The only thing better than checking out amazing garages like the BMW specialist I recently visited in the heart of Bangkok, is at the same time uncovering an interesting project in the final stages of its build.
Having a personal relationship similar to that of Mr. Miyagi and Daniel LaRusso, Supornsak Ake Martjamroonkul of Bangkok’s Hedgehog Tuning & Motorsports had to convince Lek-A-Arm’s ‘Uncle’ Lek that he was serious about building his dream racing machine. Making that task even harder was the fact that the car in question didn’t have a BMW badge on the front, but rather Mercedes-Benz’s three-pointed star.
Ake’s desire to build his ultimate W201 Mercedes-Benz began back in 2005 when he owned a 2.3-16 (the 190E model Cosworth first lent its engine expertise to). A few years after he picked it up, sponsors stepped in to turn the 190E into dedicated track car, and Ake raced it for a season in Thailand before it was temporarily retired for development work.
That little taste of racing was enough to get Ake hooked on the idea of building up a 190E for racing the way he wanted to, and after convincing Uncle Lek that it was a good idea a new project began.
Ake’s first challenge was to get his hands on a suitable base, and he found exactly what he was looking for in a Japanese-spec 190E that had previously had its factory-fitted 2.0-liter engine replaced with a 2.3-liter twin cam 16-valve unit from a 2.3-16. In Ake’s eyes, it was perfect.
Two years on, the car’s DTM inspiration is clear. As a base, a 2.5-16 Evo I bodykit found its way onto the car, Ake opting for a more subdued – and in his mind, better suited to the style – start point than what a Evolution II kit would have offered.
I say inspiration due to the fact that Ake didn’t want to limit his creativity by building a DTM replica. He wanted to take a step into the future, hence the car receiving front canards, a full undertray, rear diffuser, and a massive carbon fiber double-deck rear spoiler.
Ensuring the car was light was one of the key build requirements, and to that end the 190E was placed on a serious diet regimen. Everything on the body that could be unbolted was replaced with fiberglass, the only exceptions being the hood and trunk which are carbon fiber pieces. The roof was also replaced with carbon fiber, which aside from its weight-saving properties has lowered the car’s overall center of gravity for improved handling.
The two holes in the rear panel are an experiment to try and disrupt drag and help evacuate vaporized fuel from the fuel cell.
Desmond Regamaster Evo 17-inch wheels were an unexpected addition to the 190E, and some modifications had to made to allow them to fit, but they look great under the fenders. The 4-pot brake calipers up front come from a Lexus LS430, while the 2-pots in the rear are Mercedes-Benz W140 factory fare.
The suspension geometry is where things really get interesting. The front control arms have been custom fabricated to match the adjustability that DTM cars had, however the Koni motorsport shock absorbers mount to Cusco camber plates initially designed for the Nissan S13. In the rear, the multi-link suspension has been done away with and replaced by a double wishbone and pushrod setup.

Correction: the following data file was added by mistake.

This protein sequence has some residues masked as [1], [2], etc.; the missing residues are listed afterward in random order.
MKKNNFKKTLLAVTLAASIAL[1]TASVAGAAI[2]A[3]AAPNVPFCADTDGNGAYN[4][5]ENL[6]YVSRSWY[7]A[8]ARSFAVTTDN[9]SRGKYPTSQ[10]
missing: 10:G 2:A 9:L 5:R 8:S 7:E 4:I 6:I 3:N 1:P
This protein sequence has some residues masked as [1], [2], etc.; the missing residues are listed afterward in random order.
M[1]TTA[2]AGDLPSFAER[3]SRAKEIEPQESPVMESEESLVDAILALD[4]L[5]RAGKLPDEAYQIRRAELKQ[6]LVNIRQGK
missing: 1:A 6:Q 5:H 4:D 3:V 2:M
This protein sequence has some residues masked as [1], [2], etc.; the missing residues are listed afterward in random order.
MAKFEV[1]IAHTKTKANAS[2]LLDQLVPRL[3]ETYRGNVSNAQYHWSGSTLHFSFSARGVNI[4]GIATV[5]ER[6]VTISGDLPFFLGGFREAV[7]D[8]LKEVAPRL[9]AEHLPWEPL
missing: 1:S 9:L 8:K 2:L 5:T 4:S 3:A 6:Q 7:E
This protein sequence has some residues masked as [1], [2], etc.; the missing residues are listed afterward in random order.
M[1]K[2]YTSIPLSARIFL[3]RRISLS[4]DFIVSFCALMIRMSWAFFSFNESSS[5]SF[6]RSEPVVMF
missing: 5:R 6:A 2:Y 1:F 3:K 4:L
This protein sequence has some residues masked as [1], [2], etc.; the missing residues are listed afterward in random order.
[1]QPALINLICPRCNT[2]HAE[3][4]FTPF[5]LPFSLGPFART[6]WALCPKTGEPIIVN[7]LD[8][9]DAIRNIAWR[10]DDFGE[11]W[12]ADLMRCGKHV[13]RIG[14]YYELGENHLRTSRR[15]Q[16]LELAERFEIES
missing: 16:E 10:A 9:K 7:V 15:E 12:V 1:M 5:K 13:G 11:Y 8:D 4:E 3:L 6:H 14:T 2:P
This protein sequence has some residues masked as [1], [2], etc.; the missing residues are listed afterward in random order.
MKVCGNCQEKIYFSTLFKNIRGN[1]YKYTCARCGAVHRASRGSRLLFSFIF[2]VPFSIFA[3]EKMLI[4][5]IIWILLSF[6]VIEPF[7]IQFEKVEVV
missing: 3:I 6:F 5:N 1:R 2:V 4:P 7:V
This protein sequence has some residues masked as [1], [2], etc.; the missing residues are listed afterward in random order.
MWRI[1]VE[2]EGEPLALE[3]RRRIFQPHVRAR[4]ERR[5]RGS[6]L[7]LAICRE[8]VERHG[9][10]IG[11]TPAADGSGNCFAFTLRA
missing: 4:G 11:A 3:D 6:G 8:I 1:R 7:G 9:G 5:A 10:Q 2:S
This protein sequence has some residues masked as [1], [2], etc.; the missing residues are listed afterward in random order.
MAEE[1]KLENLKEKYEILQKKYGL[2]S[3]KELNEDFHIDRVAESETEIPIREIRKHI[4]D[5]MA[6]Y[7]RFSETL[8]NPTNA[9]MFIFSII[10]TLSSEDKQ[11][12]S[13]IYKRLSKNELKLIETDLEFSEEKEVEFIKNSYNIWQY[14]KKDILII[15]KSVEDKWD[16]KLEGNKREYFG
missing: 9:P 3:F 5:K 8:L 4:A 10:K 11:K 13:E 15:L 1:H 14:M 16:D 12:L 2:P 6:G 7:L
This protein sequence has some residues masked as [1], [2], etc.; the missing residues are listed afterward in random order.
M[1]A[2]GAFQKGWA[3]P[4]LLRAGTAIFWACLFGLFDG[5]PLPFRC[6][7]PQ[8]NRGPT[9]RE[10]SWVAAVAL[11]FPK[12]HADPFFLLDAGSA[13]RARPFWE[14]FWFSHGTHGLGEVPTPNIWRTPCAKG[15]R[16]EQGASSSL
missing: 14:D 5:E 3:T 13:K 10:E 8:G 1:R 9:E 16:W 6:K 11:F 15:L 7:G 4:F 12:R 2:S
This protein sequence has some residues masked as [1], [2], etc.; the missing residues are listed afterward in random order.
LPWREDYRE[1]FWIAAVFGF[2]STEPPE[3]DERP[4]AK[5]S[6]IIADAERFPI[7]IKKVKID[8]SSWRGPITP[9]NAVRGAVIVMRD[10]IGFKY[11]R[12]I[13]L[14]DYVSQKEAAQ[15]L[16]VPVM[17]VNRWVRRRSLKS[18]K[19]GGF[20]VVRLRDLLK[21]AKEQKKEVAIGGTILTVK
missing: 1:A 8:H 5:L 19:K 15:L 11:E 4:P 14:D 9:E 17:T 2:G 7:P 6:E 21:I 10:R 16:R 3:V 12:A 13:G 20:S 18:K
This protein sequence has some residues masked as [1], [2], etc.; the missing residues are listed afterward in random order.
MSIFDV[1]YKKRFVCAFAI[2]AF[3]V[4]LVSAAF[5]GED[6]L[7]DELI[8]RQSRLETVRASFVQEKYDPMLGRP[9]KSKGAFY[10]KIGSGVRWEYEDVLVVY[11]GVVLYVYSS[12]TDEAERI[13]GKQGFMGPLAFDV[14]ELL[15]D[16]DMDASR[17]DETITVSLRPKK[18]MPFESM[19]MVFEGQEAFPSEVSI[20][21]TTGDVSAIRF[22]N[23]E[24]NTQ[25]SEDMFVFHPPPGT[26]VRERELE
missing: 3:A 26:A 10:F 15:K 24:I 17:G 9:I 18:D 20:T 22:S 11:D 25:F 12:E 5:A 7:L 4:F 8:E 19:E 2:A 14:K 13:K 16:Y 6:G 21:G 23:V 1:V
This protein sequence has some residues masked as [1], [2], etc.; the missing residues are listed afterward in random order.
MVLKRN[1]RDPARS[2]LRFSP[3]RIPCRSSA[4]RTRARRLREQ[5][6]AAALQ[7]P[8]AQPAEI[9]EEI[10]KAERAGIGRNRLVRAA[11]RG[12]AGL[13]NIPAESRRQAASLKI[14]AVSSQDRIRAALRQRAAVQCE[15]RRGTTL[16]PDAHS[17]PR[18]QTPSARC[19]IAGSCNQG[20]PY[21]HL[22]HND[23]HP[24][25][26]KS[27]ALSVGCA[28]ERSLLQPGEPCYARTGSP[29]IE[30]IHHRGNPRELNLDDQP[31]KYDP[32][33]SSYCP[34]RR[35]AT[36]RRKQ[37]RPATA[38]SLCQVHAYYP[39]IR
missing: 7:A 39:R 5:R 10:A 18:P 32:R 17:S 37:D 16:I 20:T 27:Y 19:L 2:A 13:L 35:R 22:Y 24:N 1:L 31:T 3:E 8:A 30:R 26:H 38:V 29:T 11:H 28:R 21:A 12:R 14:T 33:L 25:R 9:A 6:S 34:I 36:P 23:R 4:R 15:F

As I mentioned earlier, the previous owner had already swapped in the engine from a 2.3-16 190E, but these days it’s far from original spec. Ake set out to extract as much potential from the engine as possible while still keeping it naturally aspirated and reliable.
It’s been stroked from 2.3-liters to 2.6-liters, and the Cosworth-developed cylinder head has been ported and polished and refitted with aggressive camshafts and double valve springs based on those used in the latter 2.5-16 motor.
To make the most of it, the engine was placed in the bay as far back as the firewall would allow, which also meant that the steering box and pedal linkage required position adjustment.
The custom ITB system was designed to operate with eight injectors of R34 GT-T RB25DET and R35 VR38DETT origin, but instead of dealing with the complications of a cable throttle linkage system, Ake decided to have it all directly connected to the go pedal.
To keep the engine cool there’s an aluminum radiator and oil cooler added into the mix.
Finally, power is transferred via a Nissan S15 Silvia 6-speed manual transmission to a custom driveshaft and out through an E36 BMW M3 differential fitted with an OS Giken Super-Lock LSD.
Because of the new subframe setup in the rear the exhaust system can no longer run its factory route, but that was easily solved by exiting the pipes out the side of the car.
Inside, the 190E has been stripped down to the essentials. The Sparco Pro ADV seat is hard-mounted to Ake’s preferred driving location and the entire dashboard has given way to a simple Stack display. A custom console panel houses toggle switches and electrical relays.
While I was at Lek-A-Arm, Ake had hoped the engine would be fired up for the very first time, but a few minor issues put an end to that. First it was a coil problem, but then a look over the wiring revealed the distributor was also faulty.
After returning to Japan though, Ake has informed me that the engine is all up and running and sounding much stronger than it originally was. Subsequent dyno tuning has revealed 168hp at the rear wheels from a previous pull while in stock condition. The ITB’s are now in the redesign phase to hopefully be able to extract all the available horsepower from the Costhworth.
It’s taken two years for Ake to realize his W201 190E dream under the expertize of Uncle Lek, and he’s undoubtedly pleased with the outcome.
I’ll definitely have to make another trip back to Bangkok to get a firsthand taste of what it’s like around the circuit!